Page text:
'It is totally a Deepti Naval film’. ‘She has acted
brilliantly’. ‘A powerful role for her.’ These
are some of the remarks of those who saw ‘Main Zinda Hoon’
(I am living) at the London Film Festival. Directed by Sudhir
Mishra, the film is a powerful commentary on the plight of a lot
of women of India.
Beena a young small town girl (played by Deepti) finds herself
in a pathetic condition when her husband refuses to consummate
the marriage. She is forced to take up work in the big city, Bomaby,
to provide for her husband’s family. During her husband’s
long absence Beena has another relationship. In the role of Beena,
Deepti displays an intensity and naturalness that are rarely seen
on the Hindi screen.
“It is the sort of character I always hankered after,”
says Deepti. “Sudhir brought out the best in me. Now I hope
to get more such challenging roles.”
Deepti Naval has always been a bit of an enigma for the film industry.
Undeniably talented, she has never been, for them, the ideal heroine
material and despite her, again, undeniable charm, she has never
fitted in with the average film maker’s conception of glamour.
Yet the late Smita Patil and Shabana Azmi, both of who could easily
be considered in the same light, have proved highly successful
in breaking through this tunnel-vision approach to casting. Somehow
Deepti has been overlooked.
Girl from New York
Deepti came to Bombay from New York where her parents, both professors
of English, still live. But in the industry, her love of poetry
and good roles led many producers to believe she wasn’t
interested in commercial films. Thankfully, this omission on the
part of the Bombay establishment seems to be sorting itself out
and her performance in ‘Main Zinda Hoon’ has proved
that she is a talented actress.
Deepti began her career with a small part in Shyam Benegal’s
‘Junoon’. Soon she was cast in the lead in ‘Ek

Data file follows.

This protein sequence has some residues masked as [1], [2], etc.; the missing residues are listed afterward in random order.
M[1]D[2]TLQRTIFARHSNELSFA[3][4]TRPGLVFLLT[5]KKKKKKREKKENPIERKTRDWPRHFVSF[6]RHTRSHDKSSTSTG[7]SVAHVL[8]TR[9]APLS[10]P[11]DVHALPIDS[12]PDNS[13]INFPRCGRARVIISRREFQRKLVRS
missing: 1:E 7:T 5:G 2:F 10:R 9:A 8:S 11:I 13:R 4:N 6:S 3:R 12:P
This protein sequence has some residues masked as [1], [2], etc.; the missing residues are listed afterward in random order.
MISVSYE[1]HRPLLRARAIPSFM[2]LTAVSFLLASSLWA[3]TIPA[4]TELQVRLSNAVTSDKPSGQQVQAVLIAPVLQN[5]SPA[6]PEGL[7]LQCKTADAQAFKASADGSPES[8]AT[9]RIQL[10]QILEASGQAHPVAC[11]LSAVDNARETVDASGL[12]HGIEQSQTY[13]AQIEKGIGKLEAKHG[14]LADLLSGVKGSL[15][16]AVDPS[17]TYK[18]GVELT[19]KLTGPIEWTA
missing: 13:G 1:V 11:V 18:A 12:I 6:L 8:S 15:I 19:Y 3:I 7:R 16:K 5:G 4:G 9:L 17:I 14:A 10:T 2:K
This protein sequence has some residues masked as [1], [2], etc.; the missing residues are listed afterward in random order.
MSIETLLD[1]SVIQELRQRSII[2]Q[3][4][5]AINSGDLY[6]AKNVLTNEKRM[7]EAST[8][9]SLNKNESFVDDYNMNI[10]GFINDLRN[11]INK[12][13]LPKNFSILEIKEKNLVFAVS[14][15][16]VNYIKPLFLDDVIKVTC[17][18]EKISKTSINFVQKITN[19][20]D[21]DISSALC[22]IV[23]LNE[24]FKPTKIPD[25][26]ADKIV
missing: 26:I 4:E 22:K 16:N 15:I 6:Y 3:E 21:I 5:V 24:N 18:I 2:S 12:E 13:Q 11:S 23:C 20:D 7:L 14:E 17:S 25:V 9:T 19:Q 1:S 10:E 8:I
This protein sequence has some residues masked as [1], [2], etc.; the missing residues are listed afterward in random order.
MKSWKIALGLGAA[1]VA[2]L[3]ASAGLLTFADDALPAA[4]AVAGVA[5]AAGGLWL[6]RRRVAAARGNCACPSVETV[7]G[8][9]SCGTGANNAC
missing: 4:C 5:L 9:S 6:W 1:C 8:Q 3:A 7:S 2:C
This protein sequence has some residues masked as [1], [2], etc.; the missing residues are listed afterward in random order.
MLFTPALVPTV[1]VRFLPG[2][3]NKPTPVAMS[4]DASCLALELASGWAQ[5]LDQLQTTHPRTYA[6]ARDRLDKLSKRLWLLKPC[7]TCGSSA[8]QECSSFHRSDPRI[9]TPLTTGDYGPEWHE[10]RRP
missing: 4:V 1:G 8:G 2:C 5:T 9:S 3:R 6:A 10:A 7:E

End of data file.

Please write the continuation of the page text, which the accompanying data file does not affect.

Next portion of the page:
Baar Phir’ with Suresh Oberoi. The first Hindi film to be
made completely in London, it dealt with the emotional conflict
of a woman caught between an indifferent husband and her artist
lover. Deepti’s freshness captured the sympathy of audiences
in India, from people who normally would have shunned a woman
of that sort. The film was a box offive success. Slowly the offers
started to come – ‘Hum Paanch’, ‘Angoor’,
‘Partner’ and ‘Shriman Shrimati’ to name
but a few.
But her work in these films just wasn’t giving her the kind
of artistic fulfillment she had left New York to find. Moreover,
the more glamorous actresses such as Rekha, Sri Devi, Hema Malini,
Jaya Pradha and even Shbana Azmi and the late Smita Patil had
cornered the commercial market and the better parts. But says
Deepti: “It’s not that I don’t like the idea
of my work being seen by the multitudes, it’s just that
the artist in me refuses to compromise. I just know there is a
market for quality cinema.”
With Sai Paranjpe’s Chashme Baddhoor’. Deepti at last
found her audience. It was a commercial success and proved that
good films could have major box office appeal. This film was also
the first of a series of films in which she appeared with Farooque
Most Creative Phase
Then ‘Kamla’ marked the beginning of Deepti’s
most creative phase, directed by Jagmohan Mundhra, ‘Kamla’
tells the story of a journalist who, in order to expose the buying
and selling of girls, purchases a young girl called Kamla. “The
character of Kamla intrigued me and I was determined to give it
everything I had.”
It was followed by ‘Ankahee’ perhaps Deepti’s
most talked about performance. Based on man’s belief in
astrology and directed by Amol Palekar, it features a delightful
Deepti as the marginally unbalanced Radha.
Looking back Deepti has enjoyed the last 10 years despite the
uncertainties of the film world. And, there is more of Deepti
Naval to come with ‘Kisise Na Kehna’ with Farooque
Shaikh and Utpal Dutt. Chopra’s ‘Sauda’, ‘Aks’
based on her own script with Nana Patekar (of ‘Salaam Bombay’
fame) and a Marathi film. Never before has she been as ambitious
as now and never before has her future looked so promising.